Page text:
- How do you ensure business continuity and organizational resilience in the event of disasters or emergencies? – how do you consider risk, prevention, protection, response to enable continuity of operations, and recovery?
So as a theme, the Baldrige Framework now suggests organizations should consider how it systematically builds resilience into its leadership system, its strategic planning process, its organizational design and structure, its supply network, and its business continuity plans. I would also suggest that resilience could be embedded into other key processes:
- how an organization executes strategy (more rapid cycles of action plans and resource allocation/shifting);
- how an organization maintains customer relationships during times of crisis;
- how an organization uses measures, data, and information for quicker decision making and rapid adjustments;
- how an organization prepares for and manages change with its workforce, both in terms of capacity and capability; and
- how an organization designs and manages its key work processes such that they can shift to rapid changes in the environment – think of flexibility in design or delivery of products and services (anyone using Zoom today to deliver value?).
Resilience, then, could – and most certainly should – be embedded in nearly all aspects of how an organization is designed and managed.
Watch for announcements of the new 2021-22 Baldrige Framework. You can order here, or you can order through PEN and we get $5 per book (just email me how man you’d like).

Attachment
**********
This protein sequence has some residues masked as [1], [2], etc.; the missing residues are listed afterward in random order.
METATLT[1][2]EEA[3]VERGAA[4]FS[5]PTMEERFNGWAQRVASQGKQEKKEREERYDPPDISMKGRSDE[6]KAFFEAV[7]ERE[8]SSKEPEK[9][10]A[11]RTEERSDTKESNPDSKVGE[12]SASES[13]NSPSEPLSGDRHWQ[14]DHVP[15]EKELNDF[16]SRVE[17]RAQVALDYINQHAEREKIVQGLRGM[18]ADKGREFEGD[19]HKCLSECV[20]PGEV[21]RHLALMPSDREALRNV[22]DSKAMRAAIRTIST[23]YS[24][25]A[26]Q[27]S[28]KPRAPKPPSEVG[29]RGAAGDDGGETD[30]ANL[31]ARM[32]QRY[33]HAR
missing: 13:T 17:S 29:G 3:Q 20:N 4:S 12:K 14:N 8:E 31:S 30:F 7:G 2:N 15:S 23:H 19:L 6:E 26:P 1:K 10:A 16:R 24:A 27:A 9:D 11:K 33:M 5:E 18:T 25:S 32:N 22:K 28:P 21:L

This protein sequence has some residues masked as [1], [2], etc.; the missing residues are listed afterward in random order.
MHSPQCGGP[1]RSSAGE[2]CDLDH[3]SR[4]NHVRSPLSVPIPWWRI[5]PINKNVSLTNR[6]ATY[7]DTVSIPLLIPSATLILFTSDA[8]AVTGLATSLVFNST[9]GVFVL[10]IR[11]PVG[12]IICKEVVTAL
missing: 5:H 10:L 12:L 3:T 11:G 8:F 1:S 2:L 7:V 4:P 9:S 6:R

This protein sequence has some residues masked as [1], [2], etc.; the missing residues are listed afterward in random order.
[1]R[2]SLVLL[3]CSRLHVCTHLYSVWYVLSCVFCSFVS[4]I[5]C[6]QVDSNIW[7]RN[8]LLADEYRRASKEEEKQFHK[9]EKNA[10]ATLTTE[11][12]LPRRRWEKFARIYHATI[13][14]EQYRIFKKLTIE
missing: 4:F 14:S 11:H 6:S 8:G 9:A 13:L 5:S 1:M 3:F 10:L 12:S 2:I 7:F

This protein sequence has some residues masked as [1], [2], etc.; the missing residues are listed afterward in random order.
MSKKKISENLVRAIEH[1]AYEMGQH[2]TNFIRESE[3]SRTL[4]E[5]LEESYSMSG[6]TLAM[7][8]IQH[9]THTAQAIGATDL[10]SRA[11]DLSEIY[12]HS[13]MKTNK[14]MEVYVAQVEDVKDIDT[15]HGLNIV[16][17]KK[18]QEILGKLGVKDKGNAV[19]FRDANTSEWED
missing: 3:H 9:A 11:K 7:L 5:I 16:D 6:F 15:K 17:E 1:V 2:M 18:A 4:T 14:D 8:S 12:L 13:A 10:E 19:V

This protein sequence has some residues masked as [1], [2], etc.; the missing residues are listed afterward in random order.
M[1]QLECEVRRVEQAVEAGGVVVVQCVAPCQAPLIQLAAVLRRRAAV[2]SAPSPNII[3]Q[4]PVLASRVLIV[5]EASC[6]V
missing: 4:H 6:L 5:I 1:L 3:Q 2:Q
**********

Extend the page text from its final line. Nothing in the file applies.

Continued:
There was a great article in last month’s Harvard Business Review that explored how to build organizational resilience. Researchers identified three broad approaches to getting work done, and consequently how leaders can respond more effectively to highly changeable environments. A quick summary of those three approaches are:
- How to change organizational routines – which are usually highly repeatable and efficient when work is predictable – when circumstances change;
- Simple rules or heuristics that help organizations speed up processes and decision-making, and then prioritize the use of resources in less-predictable contexts (one example they give is the benefit of having a pre-defined rule that says “we only invest in projects with a projected ROI of 10% or more”); and
- Organizational improvisation – spontaneous, creative efforts to address an opportunity or problem (such as quickly changing a production line, shifting suppliers, changing product delivery channels).
The year 2020 has been extraordinary: just about every single size and type of organization has been forced to change, some more or some less. But we’re in the for a long haul – 2021, 2022, and perhaps even beyond will continue to present significant challenges as we shift to a new normal. So it’s incumbent upon all of us as individuals – leaders and professionals – and as organizations and communities to maintain resilience and to continue to navigate this new and ever-changing environment. Most organizations have learned how to shift and adjust as challenges emerge. I believe our work is just getting started.
What other insights/tips do you have regarding the importance of organizational resilience? Participate in a discussion on this topic: visit our LinkedIn group to post a comment. And follow me on Twitter @LassiterBrian!
Stay healthy and never stop improving!
Brian S. Lassiter
President, Performance Excellence Network
Catalyst for Success Since 1987!
Photo credit waldencroft.com, strategy-business.com, palife.co.uk